Automation on auxes is phat too! You can always create those dope fades on delays that sound insane for certain songs. Draw that envelope in and watch the panties get wet! Dope for ballads like You are my Starship.

Try a vocoder on those harmony auxes too with a fade in. Man oh Man! Philly you opened the floodgates. I used to track R and B day and night. Now just the Hip Hop band, but I use all my R and B tricks in the recording and mixing process.


Still working on getting my first talkbox like Peter Frampton or Roger Troutman. Got like the undying desire to either buy or build one!

Peace
Illumination
Old 30th September 2008
  #94
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phillysoulman's Avatar
 

Quote:
Originally Posted by illacov View Post
I find that stacks for harmonies can work, but I never really go that far with the root. I tend to do a double/unison for the main, as close as possible in tracking. Then for the wings of the harmony, I do singles.

I tend to approach harmonies like if its a 3 part, 4 part, 5 part harmony then the harmony should be big/work with just that many parts.

I can see how your method would work though, definitely alot of expanse.

If I do ever overdub on top of the harmony bed tracks, one thing I like to do is switch mikes. Believe it or not, either an SDC or a SM58. Here's where the vocal technique comes in. Since you don't want to always go crazy thick on harmony vox, I tend to go in airy right from the roof of the mouth on these tracks, so that they add more articulation than anything. I think moreso than anything that when you get into the stacked vox department you gotta know your vocal technique otherwise all this gear related stuff is useless.

Anyhoo once thats all done. You would wind up with about 7 to 10 tracks remember this stuff has to work, you just don't record it because you need more tracks of harmonies lol.

What I tend to do is and here's where its fun for me to engineer. I do lots of hard panning but I also mess around with offset alot.

Sometimes what I'll do is (music theory numbskull alert!) take what I call the 3rds (probably not 3rds but I call them that.) and have both takes of them panned hard left and hard right. Then for the 5ths yes I know probably not 5ths but you gotta call em something, I do the same thing, so that you get these little harmony meldings on the right and left sides but with the offset it creates this dope stereo effect. Then the center which is home to the root, has the LDC fullness, since the sides get alot of eq work done for hi pass etc....It kind of holds it all together. Whenever I do harmony stabs this has always work wonders for me.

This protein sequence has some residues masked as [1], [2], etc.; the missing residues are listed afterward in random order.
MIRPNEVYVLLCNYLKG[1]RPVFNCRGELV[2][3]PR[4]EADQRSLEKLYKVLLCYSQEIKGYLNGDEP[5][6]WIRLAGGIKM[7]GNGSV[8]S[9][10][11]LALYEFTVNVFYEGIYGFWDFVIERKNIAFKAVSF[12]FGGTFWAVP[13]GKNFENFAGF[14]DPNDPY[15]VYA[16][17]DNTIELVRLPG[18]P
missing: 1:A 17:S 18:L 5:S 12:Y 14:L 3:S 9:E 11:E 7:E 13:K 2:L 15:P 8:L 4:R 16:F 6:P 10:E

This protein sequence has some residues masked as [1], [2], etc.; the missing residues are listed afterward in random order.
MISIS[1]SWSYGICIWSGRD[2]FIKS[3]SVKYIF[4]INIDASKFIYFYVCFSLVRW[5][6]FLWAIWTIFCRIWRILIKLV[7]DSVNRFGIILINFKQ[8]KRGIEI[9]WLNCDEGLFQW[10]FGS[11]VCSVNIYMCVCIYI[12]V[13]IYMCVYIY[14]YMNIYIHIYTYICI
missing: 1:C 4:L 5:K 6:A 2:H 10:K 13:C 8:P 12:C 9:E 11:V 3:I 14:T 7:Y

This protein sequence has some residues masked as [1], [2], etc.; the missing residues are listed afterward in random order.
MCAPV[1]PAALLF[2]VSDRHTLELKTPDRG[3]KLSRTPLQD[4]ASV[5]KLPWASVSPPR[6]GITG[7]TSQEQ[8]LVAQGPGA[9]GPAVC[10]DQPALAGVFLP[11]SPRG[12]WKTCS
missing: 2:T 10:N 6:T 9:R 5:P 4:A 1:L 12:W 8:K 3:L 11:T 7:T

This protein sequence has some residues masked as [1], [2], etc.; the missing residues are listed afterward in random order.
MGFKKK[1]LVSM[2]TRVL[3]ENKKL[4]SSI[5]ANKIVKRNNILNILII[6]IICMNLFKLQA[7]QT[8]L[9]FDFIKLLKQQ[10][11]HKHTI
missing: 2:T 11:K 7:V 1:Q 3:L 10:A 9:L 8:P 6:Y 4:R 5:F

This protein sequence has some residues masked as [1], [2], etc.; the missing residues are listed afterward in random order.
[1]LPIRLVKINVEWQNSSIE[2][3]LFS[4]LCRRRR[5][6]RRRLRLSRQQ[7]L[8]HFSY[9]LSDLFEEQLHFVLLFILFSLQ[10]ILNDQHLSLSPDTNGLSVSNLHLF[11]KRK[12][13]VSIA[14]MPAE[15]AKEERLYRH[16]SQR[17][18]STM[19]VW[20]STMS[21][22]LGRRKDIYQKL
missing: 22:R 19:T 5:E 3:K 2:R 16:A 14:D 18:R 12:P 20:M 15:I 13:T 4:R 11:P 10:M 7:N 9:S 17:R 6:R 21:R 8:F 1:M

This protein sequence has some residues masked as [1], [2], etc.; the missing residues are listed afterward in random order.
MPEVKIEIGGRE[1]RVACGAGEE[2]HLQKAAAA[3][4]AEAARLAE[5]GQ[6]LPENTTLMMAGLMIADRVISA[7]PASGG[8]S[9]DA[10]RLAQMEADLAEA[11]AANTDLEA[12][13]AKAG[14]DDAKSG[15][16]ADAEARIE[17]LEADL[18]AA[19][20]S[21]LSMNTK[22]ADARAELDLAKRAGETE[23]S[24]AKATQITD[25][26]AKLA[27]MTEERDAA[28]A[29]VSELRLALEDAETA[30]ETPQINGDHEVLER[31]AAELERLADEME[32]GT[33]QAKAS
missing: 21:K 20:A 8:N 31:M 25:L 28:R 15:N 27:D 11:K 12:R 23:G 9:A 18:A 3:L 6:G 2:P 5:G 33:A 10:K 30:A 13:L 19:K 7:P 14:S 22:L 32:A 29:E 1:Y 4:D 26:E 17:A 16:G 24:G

What I like to do in Reaper is create an aux, just like philly, that has like a chorus, reverb and delay on it, perhaps even a leslie simulator. And whenever those stabs pop in BOOM! Always ear and eye catching. Sounds very cool. Love it with slap back echo or tape echo sim.

I tend not to parallel compress as much with the harmony stacks, however I'm sure it would work fine in the right application. What I usually do if I'm satisfied with the eq during tracking is do lots of eq on the effects versus the source vox. But I will give Philly's method a try. Maybe you should call it Philadelphia EQ, like New York Compression lol.

Automation on auxes is phat too! You can always create those dope fades on delays that sound insane for certain songs. Draw that envelope in and watch the panties get wet! Dope for ballads like You are my Starship.

Try a vocoder on those harmony auxes too with a fade in. Man oh Man! Philly you opened the floodgates. I used to track R and B day and night. Now just the Hip Hop band, but I use all my R and B tricks in the recording and mixing process.


Still working on getting my first talkbox like Peter Frampton or Roger Troutman. Got like the undying desire to either buy or build one!

Peace
Illumination
The way my vocal bv sessions usually go is that in the way the bvs are voiced and relative to the texture of the singers I like to use, the root melody is not over emphasized but part of the whole picture.
I sometimes have the singers switch parts for textural subleties.
I have two vintage Lang eqs that have a 20khz band for that "airy" thing.
Old 30th September 2008
  #95
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illacov's Avatar
 

Cool!

Quote:
Originally Posted by phillysoulman View Post
The way my vocal bv sessions usually go is that in the way the bvs are voiced and relative to the texture of the singers I like to use, the root melody is not over emphasized but part of the whole picture.
I sometimes have the singers switch parts for textural subleties.
I have two vintage Lang eqs that have a 20khz band for that "airy" thing.
So no airy singing, just airy effects? haha